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  1. #1
    Elite Member sandman2234's Avatar
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    Default How to determine fuse size needed for lights

    I pulled the lights off the Duetz tractor before I sold it, and wanted to mount them on the John Deere 2555. I have a bunch of 7.5 amp fuse holders that I would love to wire into the circuit but don't have a clue what amps the lights draw. Really don't want to play hook up enough lights till a fuse blows, then back out of it some, so does anyone have an easy way to determine what size fuse I need? I have a reasonable idea of what I am doing, just no way to figure out the amp draw. Is there an easy way?
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  2. #2
    Veteran Member dstig1's Avatar
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    Default Re: How to determine fuse size needed for lights

    Do you have an ammeter? The clamp on style are the easiest. Hook up to 12v unfused and test.

    The other thing you can try is measuring resistance, but I doubt that will be accurate. V=IR so 12v/Resistance = Amps, theoretically. Only works if lights are a simple resistive load and that the resistance doesn't change when they are lit.

    What watts are the bulbs? It should say on them somewhere. I= VA so 55 watt lamps would draw 4.58A on 12V You might also be able to look them up online if you can find the model numbers.

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  3. #3
    Super Member 94BULLITT's Avatar
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    Default Re: How to determine fuse size needed for lights

    Be careful when you hook the light to a meter. Be sure you have the correct setting, like 10amps or you will blow the fuse in your meter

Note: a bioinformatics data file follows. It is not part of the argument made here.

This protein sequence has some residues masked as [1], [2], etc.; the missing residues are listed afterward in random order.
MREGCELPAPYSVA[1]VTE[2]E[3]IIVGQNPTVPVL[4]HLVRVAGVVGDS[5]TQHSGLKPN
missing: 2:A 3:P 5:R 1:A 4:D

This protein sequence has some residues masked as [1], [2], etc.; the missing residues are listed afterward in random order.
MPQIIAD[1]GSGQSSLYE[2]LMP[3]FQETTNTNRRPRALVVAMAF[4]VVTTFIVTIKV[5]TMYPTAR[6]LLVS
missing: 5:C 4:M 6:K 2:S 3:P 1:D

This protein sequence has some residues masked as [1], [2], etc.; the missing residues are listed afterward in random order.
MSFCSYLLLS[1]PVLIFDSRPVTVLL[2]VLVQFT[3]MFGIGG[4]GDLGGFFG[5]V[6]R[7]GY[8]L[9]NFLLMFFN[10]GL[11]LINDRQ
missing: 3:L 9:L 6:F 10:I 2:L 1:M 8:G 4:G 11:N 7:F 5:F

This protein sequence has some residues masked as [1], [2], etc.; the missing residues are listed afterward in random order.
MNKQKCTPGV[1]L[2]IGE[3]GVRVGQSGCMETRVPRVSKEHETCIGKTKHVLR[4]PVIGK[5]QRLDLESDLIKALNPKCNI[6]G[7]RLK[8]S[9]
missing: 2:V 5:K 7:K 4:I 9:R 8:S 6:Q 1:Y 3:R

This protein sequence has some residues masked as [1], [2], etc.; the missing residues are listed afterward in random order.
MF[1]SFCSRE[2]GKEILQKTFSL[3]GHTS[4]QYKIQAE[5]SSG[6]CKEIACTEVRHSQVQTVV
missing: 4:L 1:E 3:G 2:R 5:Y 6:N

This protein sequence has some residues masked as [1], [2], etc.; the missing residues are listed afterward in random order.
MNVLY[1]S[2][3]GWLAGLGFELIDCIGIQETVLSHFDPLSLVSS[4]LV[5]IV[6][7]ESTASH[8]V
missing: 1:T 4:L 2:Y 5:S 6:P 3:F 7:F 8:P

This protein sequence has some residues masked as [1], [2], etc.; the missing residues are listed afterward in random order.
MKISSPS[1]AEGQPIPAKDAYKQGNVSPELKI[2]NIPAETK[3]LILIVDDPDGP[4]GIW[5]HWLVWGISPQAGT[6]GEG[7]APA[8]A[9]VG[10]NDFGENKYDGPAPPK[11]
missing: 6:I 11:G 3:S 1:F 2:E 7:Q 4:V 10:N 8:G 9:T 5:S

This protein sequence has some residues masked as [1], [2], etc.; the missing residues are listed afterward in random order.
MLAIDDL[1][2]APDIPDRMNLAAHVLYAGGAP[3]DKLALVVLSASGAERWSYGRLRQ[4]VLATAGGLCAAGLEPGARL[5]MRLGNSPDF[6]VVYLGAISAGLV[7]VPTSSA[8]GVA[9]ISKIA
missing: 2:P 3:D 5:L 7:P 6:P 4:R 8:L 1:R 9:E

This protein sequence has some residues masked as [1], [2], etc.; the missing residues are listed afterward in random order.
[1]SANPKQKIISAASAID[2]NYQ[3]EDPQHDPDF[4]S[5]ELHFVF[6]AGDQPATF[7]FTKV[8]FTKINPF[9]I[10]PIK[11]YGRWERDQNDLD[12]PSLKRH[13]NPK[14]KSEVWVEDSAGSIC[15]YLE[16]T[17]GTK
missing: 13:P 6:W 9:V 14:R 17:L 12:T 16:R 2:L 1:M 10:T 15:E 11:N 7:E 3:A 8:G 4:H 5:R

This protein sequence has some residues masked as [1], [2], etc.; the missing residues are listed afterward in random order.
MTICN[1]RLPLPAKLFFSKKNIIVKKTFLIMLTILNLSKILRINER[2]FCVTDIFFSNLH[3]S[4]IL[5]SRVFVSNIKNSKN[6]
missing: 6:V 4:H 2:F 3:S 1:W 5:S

4. #4
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    Default Re: How to determine fuse size needed for lights

    Watts are equal to Volts times amps, and 'most" lamps give you an indication of their output printed on the bulb base or envelope "somewhere". If not, buy new bulbs!

    So a 35 watt utility lamp on 12V draws about 3 amps

    A pair of 55 watt automotive head lamps is pushing 10 amps.

    The wiring and switches for a pair of 35 watt lamps would be well protected with the 7.5 amp fuses

  5. #5
    Veteran Member JerryK's Avatar
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    Default Re: How to determine fuse size needed for lights

    The fuse is to protect the wiring..... So if you have wire that is capable of 30 amps, you can fuse it with UP TO 30 amps.... Automotive wire rating is done by a different standard than that which covers home wiring.. with the home wiring standards weighted on safety. The SAE standards for auto wiring is more ' this is good enough '. Here is a link for basic auto wiring... Automotive Wire FAQs from Allied Wire and Cable | Distributor of electrical wire, battery cable, automotive primary wire and more. Basically, you tear into a piece of wire.... clean and mic the small strands... then count the strands. I did it for my Mahindra when I added four LED work floods to an existing work lamp circuit... It was one of those ' Gee, that little wire is good for 30 amps..!!! ' moments.
    You also do not want to fuse the circuit too close to the draw of the load. Fuses that draw near their rating 'age' and will usually not last long. A fuse is like a little resistor... if you pass a certain current thru it, it will heat up/melt... and open. Or if you try to pass a large current thru it, it will fail like a flash bulb. Good luck, Jerry.